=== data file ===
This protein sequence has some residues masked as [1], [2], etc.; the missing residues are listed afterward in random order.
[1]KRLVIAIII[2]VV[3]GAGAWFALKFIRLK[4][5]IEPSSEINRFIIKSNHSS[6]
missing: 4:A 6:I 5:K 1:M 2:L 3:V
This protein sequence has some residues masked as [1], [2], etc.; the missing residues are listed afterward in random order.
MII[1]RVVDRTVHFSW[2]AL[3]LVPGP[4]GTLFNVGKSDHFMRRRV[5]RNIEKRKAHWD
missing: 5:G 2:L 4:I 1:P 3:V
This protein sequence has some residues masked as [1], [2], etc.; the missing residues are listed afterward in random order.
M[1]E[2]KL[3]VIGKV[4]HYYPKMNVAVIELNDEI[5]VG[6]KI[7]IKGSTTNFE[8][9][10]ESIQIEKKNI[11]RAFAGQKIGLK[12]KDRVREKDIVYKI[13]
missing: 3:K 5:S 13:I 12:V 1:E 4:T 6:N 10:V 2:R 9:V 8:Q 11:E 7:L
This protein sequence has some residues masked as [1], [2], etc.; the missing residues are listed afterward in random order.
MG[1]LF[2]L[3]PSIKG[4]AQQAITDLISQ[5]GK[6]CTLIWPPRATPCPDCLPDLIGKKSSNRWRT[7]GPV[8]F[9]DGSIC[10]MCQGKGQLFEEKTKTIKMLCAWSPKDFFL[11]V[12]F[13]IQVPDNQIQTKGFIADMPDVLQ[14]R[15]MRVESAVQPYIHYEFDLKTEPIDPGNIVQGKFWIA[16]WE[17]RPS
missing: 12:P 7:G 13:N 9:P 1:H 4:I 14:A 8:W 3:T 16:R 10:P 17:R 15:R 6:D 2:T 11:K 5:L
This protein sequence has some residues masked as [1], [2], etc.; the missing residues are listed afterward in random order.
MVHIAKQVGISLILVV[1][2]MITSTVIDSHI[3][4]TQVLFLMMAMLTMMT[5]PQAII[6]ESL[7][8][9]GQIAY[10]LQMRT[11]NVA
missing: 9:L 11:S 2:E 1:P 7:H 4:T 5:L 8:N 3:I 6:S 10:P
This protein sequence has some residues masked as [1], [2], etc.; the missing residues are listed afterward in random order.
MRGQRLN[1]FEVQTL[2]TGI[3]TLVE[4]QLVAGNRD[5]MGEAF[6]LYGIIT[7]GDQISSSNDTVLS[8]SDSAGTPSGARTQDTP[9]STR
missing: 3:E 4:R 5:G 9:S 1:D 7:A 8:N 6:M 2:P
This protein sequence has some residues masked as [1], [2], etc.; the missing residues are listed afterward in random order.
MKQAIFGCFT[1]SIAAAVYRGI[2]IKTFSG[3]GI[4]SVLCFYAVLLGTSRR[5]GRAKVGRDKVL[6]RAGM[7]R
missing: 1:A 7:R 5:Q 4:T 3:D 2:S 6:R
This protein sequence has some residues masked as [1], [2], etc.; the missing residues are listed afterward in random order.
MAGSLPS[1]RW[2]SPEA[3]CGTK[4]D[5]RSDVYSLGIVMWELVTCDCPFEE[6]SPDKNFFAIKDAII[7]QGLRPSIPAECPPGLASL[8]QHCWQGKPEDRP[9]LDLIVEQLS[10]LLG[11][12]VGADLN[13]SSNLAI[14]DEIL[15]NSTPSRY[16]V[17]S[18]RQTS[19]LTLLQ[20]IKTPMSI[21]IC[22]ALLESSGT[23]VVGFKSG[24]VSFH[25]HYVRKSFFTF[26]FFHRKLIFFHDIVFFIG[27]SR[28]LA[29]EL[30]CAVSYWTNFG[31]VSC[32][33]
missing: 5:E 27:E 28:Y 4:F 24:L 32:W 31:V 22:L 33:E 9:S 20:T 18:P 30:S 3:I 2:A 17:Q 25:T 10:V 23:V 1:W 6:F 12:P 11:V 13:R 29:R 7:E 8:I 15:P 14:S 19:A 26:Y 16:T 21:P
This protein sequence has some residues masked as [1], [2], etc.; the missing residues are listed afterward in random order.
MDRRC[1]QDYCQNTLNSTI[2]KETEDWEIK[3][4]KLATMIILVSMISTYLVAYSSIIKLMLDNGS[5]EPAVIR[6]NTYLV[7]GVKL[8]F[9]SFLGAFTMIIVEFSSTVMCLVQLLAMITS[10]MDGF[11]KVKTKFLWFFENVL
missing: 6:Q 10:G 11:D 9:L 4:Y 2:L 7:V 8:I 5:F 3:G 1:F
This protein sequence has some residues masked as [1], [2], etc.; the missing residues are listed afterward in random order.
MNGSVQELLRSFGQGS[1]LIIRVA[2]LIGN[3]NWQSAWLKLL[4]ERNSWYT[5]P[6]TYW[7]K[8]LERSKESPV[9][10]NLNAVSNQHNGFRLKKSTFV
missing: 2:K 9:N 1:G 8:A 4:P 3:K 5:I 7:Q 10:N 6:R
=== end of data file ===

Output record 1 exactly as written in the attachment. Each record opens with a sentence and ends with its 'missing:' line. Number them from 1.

This protein sequence has some residues masked as [1], [2], etc.; the missing residues are listed afterward in random order.
[1]KRLVIAIII[2]VV[3]GAGAWFALKFIRLK[4][5]IEPSSEINRFIIKSNHSS[6]
missing: 4:A 6:I 5:K 1:M 2:L 3:V